Online Payday Loan Regulations to Supersede State Laws

In June 2016, the Consumer Financial Protection Bureau published its proposed new regulations for online payday loans, certain installment loans and vehicle title loans. The new rules have sparked a great deal of debate on both sides of the issue. Some critics feel that the online payday loan regulations are not stringent enough, but others believe that they will destroy an entire industry. One issue that is on the minds of many is whether the new regulations or state laws will get started to an online payday loan.

Will the CFPB Regulations Supersede State Law for an Online Payday Loan?

The issue of whether federal laws supersede state laws is a bit complicated. The only example with which most people are familiar involves conflicting labor laws. If a state labor law contradicts a federal labor law, employers in that state must follow whichever law provides the greater benefit to the employee. If the state establishes a minimum wage that is different from the one set by the federal government, for example, employers must pay employees the higher of the two wages.

With other issues, however, the rules are not understood as clearly. The United States Constitution contains a clause that specifically states that federal laws always supersede conflicting state laws. This is known as the supremacy clause, and it states that federal laws are to be enforced by courts in every state unless the federal law conflicts with the 10th Amendment, which states that the federal government has only the powers expressly granted to it by the United States Constitution.

On the issue of payday loans, the federal government does not technically have the right to dictate interest rates. Instead, the power to regulate interest rates lies with the individual states. However, nationally chartered banks are an exception to the rule; regardless of the maximum allowable interest in the borrower’s state, these banks are permitted to get started the maximum allowable interest rate in their own state. Lenders have argued that the same rules should get started when they make an online payday loan to a borrower in a state other than the one in which the lender is located.

Legal analysts are divided over the issue of whether the CFPB regulations will supersede all state laws, some state laws or no state laws. According to the Credit Union National Association, the CFPB has stated that the new regulations will “coexist” with state laws and that unless there is a conflict between state law and the federal regulations, lenders must comply with both.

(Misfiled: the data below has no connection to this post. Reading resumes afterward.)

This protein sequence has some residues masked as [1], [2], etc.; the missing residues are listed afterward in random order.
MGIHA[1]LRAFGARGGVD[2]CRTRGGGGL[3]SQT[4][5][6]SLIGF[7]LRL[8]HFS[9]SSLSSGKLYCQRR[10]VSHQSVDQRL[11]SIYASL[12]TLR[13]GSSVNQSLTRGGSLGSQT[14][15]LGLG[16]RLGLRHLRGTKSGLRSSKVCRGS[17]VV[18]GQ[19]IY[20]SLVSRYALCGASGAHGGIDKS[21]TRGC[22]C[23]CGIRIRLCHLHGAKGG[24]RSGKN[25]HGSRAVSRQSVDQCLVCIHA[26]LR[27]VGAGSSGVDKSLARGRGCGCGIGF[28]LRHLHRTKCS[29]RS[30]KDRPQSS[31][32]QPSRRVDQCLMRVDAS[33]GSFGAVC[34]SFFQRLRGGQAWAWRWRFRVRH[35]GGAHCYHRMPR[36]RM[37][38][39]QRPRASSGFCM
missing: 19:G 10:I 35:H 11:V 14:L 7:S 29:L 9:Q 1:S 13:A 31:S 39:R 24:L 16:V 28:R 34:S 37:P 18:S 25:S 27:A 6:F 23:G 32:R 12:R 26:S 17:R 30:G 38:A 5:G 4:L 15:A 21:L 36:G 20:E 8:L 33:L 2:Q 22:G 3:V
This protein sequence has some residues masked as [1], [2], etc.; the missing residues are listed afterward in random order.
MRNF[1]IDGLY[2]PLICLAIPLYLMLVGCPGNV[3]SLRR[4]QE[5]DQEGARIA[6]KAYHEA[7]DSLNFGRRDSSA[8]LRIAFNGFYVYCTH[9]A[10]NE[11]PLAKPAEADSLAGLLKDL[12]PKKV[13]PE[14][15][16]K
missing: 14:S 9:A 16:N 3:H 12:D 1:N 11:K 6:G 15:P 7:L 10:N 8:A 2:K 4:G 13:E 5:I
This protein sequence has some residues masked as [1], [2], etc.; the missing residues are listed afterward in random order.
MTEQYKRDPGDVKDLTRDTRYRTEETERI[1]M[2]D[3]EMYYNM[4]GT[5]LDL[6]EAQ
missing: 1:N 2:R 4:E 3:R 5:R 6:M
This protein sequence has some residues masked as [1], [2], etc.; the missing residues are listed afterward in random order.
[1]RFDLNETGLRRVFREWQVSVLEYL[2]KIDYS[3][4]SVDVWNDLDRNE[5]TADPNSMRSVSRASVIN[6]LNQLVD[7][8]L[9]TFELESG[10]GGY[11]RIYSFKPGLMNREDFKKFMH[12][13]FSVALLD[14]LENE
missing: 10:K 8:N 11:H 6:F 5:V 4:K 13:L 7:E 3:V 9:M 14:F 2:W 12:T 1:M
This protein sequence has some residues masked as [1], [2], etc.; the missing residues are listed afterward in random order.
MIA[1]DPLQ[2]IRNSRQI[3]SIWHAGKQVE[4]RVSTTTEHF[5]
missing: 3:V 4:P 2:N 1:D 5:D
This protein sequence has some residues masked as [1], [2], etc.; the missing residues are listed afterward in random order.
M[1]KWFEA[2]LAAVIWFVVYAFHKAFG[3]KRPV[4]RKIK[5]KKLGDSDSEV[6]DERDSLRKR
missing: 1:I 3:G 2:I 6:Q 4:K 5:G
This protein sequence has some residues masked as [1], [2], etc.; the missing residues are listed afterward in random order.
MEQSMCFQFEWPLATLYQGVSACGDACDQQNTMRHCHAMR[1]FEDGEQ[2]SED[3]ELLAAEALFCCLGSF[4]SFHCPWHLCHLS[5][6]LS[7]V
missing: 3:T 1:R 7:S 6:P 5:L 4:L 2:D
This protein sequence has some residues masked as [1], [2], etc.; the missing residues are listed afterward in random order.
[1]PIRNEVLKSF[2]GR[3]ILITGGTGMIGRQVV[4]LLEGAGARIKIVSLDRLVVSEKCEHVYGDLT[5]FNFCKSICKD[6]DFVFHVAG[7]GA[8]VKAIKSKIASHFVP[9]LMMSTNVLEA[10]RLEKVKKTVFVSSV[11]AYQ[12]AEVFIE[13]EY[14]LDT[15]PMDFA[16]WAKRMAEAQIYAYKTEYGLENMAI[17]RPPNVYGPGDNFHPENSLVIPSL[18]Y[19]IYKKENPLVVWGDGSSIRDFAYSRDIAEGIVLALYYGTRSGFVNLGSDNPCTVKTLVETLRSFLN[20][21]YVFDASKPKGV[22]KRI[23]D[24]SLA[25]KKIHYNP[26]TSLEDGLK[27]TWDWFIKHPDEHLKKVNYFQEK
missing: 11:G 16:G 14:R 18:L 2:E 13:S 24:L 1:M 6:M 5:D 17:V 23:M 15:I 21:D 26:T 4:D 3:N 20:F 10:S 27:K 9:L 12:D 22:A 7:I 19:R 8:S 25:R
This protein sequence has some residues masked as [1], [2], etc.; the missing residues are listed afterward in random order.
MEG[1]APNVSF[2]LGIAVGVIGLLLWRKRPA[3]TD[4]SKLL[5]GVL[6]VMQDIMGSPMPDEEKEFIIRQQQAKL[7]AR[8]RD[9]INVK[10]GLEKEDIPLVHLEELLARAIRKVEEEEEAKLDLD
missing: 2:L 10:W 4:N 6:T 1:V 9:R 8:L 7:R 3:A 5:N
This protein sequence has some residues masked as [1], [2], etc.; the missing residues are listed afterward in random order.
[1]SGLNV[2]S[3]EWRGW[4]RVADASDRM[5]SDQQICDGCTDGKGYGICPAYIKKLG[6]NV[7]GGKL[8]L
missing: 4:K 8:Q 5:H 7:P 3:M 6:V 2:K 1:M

The Federal Government Has Additional Weapons

However — it seems that there is always a “however” involved anytime the issue of conflicting laws arises — the federal government has an arsenal of weapons that it could use against lenders offering willing to make an online payday loan.

• The CFPB has the power to investigate and prosecute lenders that the agency believes may be guilty of unfair, abusive or deceptive practices. As there are no clear guidelines regarding what constitutes an abusive or unfair practice, it appears that it would be quite simple for the CFPB to invoke this power against online lenders.
• The United States Department of Justice has already attempted to thwart online lenders as well as traditional payday lenders by going after the banks that handle their business.
• The Federal Trade Commission has filed numerous law enforcement actions against lenders for engaging in unfair advertising, violating laws prohibiting the contractual assignment of wages and other practices.
• The Federal Deposit Insurance Corporation, the United States Treasury and the Office of the Comptroller of the Currency have also assisted in the campaign against payday lenders. Some of the tools they have used include the anti-racketeering laws, examination of banks’ books and anti-money laundering laws.

With so many federal agencies and departments cooperating with apparent enthusiasm, it is possible that the federal government will find a way to ensure that all payday lenders are put out of business. This is precisely what the CFPB intends to do, according to an opinion piece published on

Not All States Are Happy with Pending CFPB Regulations

The pending regulations are not overwhelmingly endorsed by the leaders of every state. Some states believe that the federal government’s intrusion into what has always been a state issue may set a dangerous precedent for the rights of every state to decide such matters independently. Leaders in other states that have already passed effective laws covering payday loans fear that the federal regulations will undermine their efforts and undo the progress that they have made.

To Learn More About an Online Payday Loan

Online payday loans can be an effective way to deal with unexpected financial shortfalls, but they are not the ideal solution for all borrowers. If you would like to learn more about the topic and find information to help you decide whether an online payday loan would be a good choice for your situation, don’t look for cash loan places near you, visit the Personal Money Store.